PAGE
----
Tendonitis implies an inflammation and irritation of a tendon as it attempts its active functional motion in moving an adjacent joint. On the radial (thumb side) of the wrist near the end of the radius, a group of tendons that extend and abduct (that is, bring the thumb into a spread-wide position) pass through a tunnel. This tunnel is comprised of a fibrous type tissue that keeps these tendons both in their functional proper alignment, and also keeps them from bow-stringing inefficiently. This inflammation and irritation can cause pain and localized swelling, limiting their function.
Examining for De Quervain’s tendonitis is relatively straightforward. Challenging the thumb through the range of motion described above, or placing the thumb in the palm with the remaining fingers holding that thumb in the palm and bending the wrist toward the ulna or outside puts stress on that De Quervain’s tunnel. This will cause pain in response to this motion.
Sometimes splinting is helpful in decreasing the irritation and sometimes a local cortisone injection solves the problem. Repeat cortisone injections are generally avoided, as cortisone not only decreases inflammation but can weaken the tendon tissue itself, particularly if it has been previously damaged.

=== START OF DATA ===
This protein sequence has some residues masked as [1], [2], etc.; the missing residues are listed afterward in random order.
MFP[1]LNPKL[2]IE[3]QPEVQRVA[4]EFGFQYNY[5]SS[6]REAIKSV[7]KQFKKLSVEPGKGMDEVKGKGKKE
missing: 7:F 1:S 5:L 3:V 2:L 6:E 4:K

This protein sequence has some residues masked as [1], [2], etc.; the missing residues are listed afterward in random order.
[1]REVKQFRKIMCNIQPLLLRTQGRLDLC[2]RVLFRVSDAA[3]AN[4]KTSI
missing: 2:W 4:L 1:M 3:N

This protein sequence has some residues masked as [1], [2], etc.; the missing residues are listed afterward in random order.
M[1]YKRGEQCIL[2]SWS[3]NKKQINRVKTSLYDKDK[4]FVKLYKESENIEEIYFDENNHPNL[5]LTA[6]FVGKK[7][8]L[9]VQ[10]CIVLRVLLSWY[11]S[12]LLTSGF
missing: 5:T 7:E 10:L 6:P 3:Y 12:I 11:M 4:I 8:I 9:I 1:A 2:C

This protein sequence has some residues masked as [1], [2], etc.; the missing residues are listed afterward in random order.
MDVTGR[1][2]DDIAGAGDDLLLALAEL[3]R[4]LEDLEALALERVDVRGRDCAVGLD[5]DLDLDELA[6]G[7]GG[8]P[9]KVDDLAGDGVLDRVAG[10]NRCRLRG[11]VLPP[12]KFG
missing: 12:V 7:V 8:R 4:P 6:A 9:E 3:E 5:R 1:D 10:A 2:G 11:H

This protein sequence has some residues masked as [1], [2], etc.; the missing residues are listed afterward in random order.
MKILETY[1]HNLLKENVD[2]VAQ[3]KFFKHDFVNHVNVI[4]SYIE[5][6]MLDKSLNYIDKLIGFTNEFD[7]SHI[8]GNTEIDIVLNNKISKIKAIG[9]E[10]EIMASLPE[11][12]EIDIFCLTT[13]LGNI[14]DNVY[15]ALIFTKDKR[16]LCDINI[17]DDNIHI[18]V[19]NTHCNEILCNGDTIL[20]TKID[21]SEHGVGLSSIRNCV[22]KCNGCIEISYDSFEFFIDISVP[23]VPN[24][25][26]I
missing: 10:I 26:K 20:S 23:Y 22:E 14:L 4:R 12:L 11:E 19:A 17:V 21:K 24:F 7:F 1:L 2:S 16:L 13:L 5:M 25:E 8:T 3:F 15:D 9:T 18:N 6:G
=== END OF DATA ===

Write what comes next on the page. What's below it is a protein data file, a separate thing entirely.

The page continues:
Surgery can be necessary if symptoms are not resolved with the above “conservative” treatments. Surgery is usually low risk but anomalous extra tendons are sometimes found. If all of the tendons, which sometimes can vary from as few as 3 to as many as 9 or 10 strands are not freed from the tunnel, it can leave an imperfect result. This condition and the number of tendons that are within the tunnel demonstrate the great variety of anatomy in humans, and a surgeon will take this into account as he explores the tendons in the Dequervain’s tunnel.
People also sometimes experience trigger fingers, in which the tendons passing usually on the flexor side of the hand from forearm to fingers must pass through multiple flexor tunnels. If those tendons have been bruised or in some way swollen, the thumb or the finger can catch into a flexed position and can only be “triggered” or forced into an open position.